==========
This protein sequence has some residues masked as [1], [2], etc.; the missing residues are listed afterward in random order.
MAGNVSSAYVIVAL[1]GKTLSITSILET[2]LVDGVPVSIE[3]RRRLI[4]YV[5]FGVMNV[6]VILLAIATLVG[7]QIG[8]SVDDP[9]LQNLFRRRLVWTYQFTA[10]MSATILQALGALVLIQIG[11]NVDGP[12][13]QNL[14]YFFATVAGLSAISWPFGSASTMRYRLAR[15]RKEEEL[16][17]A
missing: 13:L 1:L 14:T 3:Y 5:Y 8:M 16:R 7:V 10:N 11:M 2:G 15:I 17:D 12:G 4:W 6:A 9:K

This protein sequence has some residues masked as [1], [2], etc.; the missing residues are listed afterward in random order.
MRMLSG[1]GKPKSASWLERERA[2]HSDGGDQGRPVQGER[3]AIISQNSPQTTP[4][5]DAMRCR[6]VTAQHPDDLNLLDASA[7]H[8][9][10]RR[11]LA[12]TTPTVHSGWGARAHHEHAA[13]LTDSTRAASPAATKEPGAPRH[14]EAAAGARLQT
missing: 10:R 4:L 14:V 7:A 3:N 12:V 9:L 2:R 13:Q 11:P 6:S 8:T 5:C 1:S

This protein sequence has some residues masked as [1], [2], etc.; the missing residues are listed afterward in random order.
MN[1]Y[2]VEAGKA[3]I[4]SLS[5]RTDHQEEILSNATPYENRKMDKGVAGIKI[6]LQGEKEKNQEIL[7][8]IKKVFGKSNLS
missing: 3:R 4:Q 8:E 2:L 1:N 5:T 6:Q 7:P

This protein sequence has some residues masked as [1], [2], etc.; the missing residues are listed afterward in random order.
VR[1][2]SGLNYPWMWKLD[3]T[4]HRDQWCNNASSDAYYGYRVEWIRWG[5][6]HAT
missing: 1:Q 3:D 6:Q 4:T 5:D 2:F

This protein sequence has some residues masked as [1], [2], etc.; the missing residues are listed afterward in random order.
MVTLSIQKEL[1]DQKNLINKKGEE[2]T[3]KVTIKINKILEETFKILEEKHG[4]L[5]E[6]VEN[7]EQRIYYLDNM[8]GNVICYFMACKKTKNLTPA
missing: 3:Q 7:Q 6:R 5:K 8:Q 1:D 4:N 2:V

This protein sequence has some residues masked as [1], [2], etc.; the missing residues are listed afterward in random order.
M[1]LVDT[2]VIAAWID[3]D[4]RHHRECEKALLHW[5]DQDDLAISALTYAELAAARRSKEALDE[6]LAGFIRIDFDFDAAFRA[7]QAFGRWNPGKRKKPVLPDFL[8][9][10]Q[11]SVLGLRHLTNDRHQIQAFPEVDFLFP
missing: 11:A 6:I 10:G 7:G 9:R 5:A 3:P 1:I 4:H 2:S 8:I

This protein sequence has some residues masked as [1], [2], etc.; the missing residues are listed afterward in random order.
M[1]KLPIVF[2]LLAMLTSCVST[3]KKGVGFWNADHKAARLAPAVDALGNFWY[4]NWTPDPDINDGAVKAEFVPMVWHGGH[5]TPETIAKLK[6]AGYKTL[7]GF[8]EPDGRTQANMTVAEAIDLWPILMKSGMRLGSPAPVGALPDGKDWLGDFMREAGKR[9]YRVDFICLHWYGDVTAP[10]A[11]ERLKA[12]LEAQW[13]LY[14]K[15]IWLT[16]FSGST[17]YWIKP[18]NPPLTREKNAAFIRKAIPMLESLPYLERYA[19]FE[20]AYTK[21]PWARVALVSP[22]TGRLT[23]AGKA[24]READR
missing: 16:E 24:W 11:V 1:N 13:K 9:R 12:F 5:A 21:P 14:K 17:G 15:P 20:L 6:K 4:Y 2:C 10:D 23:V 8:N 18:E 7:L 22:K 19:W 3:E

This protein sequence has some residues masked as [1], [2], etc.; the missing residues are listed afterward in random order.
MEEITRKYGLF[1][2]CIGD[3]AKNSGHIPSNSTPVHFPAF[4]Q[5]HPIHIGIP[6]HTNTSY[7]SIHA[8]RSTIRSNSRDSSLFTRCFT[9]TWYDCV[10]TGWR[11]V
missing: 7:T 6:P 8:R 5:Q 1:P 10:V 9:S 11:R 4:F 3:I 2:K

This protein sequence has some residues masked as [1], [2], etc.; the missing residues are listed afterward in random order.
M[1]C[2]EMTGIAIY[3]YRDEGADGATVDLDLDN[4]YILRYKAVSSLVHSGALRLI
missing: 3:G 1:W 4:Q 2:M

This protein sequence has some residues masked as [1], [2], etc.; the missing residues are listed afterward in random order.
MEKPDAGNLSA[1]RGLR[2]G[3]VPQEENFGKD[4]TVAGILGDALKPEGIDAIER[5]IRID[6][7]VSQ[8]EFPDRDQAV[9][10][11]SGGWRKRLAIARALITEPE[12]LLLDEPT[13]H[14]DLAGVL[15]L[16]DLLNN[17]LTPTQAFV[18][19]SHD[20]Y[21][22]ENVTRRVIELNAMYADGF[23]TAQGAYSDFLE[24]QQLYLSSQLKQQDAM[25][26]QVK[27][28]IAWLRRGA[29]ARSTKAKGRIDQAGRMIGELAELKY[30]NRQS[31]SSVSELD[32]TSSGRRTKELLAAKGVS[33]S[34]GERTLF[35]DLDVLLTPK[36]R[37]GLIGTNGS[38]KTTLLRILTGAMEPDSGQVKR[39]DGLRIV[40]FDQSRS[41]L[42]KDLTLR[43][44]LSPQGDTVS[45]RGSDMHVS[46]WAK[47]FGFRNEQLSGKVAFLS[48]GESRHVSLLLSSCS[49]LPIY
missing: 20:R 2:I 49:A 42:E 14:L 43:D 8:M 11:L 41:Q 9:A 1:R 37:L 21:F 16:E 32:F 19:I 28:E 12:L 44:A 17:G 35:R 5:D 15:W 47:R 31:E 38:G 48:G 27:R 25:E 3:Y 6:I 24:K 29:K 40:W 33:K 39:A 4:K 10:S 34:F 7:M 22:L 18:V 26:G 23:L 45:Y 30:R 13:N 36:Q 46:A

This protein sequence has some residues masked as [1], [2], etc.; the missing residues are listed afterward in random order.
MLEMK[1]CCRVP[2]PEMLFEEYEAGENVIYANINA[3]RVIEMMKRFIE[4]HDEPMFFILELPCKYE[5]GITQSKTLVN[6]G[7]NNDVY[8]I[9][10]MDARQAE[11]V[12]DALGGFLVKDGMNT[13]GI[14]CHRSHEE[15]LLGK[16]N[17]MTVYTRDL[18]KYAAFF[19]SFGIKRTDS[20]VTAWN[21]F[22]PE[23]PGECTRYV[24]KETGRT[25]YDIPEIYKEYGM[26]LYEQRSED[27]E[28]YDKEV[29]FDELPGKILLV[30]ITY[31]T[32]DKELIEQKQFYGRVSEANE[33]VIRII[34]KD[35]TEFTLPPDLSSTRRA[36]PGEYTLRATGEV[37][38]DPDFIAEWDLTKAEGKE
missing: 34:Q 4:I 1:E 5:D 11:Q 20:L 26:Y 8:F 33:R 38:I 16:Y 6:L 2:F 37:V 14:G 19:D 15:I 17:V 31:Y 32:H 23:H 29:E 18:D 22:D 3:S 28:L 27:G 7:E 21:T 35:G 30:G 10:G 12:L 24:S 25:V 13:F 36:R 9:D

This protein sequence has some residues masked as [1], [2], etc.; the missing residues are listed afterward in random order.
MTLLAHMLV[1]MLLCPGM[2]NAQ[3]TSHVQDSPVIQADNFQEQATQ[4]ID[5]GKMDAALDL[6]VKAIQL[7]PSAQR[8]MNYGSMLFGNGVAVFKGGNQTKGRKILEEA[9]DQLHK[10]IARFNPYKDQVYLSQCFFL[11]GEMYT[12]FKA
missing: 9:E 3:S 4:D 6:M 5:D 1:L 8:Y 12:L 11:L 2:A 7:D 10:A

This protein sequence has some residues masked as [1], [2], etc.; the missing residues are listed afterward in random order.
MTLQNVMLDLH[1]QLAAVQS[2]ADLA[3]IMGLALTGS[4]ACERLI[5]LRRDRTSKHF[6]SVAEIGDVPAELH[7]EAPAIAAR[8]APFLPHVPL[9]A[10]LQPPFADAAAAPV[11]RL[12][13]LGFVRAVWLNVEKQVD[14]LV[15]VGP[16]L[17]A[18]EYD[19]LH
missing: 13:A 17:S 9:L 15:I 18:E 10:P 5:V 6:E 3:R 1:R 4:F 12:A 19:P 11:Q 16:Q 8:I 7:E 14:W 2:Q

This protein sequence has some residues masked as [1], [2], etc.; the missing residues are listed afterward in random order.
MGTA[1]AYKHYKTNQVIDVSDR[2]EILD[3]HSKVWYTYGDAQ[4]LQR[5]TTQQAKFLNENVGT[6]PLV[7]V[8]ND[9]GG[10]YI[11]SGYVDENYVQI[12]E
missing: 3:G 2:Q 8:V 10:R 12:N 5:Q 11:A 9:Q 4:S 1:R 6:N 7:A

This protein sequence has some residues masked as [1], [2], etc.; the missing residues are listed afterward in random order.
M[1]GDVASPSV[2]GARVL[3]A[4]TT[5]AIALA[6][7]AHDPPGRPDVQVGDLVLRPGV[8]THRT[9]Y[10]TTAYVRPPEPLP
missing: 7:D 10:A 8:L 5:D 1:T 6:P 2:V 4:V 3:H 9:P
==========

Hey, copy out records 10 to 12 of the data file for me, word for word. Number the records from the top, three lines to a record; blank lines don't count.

This protein sequence has some residues masked as [1], [2], etc.; the missing residues are listed afterward in random order.
MEKPDAGNLSA[1]RGLR[2]G[3]VPQEENFGKD[4]TVAGILGDALKPEGIDAIER[5]IRID[6][7]VSQ[8]EFPDRDQAV[9][10][11]SGGWRKRLAIARALITEPE[12]LLLDEPT[13]H[14]DLAGVL[15]L[16]DLLNN[17]LTPTQAFV[18][19]SHD[20]Y[21][22]ENVTRRVIELNAMYADGF[23]TAQGAYSDFLE[24]QQLYLSSQLKQQDAM[25][26]QVK[27][28]IAWLRRGA[29]ARSTKAKGRIDQAGRMIGELAELKY[30]NRQS[31]SSVSELD[32]TSSGRRTKELLAAKGVS[33]S[34]GERTLF[35]DLDVLLTPK[36]R[37]GLIGTNGS[38]KTTLLRILTGAMEPDSGQVKR[39]DGLRIV[40]FDQSRS[41]L[42]KDLTLR[43][44]LSPQGDTVS[45]RGSDMHVS[46]WAK[47]FGFRNEQLSGKVAFLS[48]GESRHVSLLLSSCS[49]LPIY
missing: 20:R 2:I 49:A 42:E 14:L 43:D 8:M 11:L 41:Q 9:A 1:R 37:L 21:F 16:E 32:F 19:I 28:E 12:L 44:A 17:G 35:R 5:D 15:W 47:R 31:E 38:G 48:G 27:R 25:E 3:Y 6:I 24:K 29:K 40:W 33:K 39:A 4:K 10:S 34:F 7:M 22:L 18:V 26:G 23:L 45:Y 30:R 13:N 36:Q 46:A

This protein sequence has some residues masked as [1], [2], etc.; the missing residues are listed afterward in random order.
MLEMK[1]CCRVP[2]PEMLFEEYEAGENVIYANINA[3]RVIEMMKRFIE[4]HDEPMFFILELPCKYE[5]GITQSKTLVN[6]G[7]NNDVY[8]I[9][10]MDARQAE[11]V[12]DALGGFLVKDGMNT[13]GI[14]CHRSHEE[15]LLGK[16]N[17]MTVYTRDL[18]KYAAFF[19]SFGIKRTDS[20]VTAWN[21]F[22]PE[23]PGECTRYV[24]KETGRT[25]YDIPEIYKEYGM[26]LYEQRSED[27]E[28]YDKEV[29]FDELPGKILLV[30]ITY[31]T[32]DKELIEQKQFYGRVSEANE[33]VIRII[34]KD[35]TEFTLPPDLSSTRRA[36]PGEYTLRATGEV[37][38]DPDFIAEWDLTKAEGKE
missing: 34:Q 4:I 1:E 5:D 11:Q 20:L 26:Y 8:F 33:R 38:I 16:Y 6:L 2:F 37:V 14:G 19:D 15:I 17:V 31:Y 32:H 23:H 29:E 18:D 22:D 3:S 28:L 27:G 7:E 21:T 35:G 30:G 10:G 12:L 24:S 25:V 13:F 36:R 9:D

This protein sequence has some residues masked as [1], [2], etc.; the missing residues are listed afterward in random order.
MTLLAHMLV[1]MLLCPGM[2]NAQ[3]TSHVQDSPVIQADNFQEQATQ[4]ID[5]GKMDAALDL[6]VKAIQL[7]PSAQR[8]MNYGSMLFGNGVAVFKGGNQTKGRKILEEA[9]DQLHK[10]IARFNPYKDQVYLSQCFFL[11]GEMYT[12]FKA
missing: 9:E 3:S 4:D 6:M 5:D 1:L 8:Y 12:L 11:L 2:A 7:D 10:A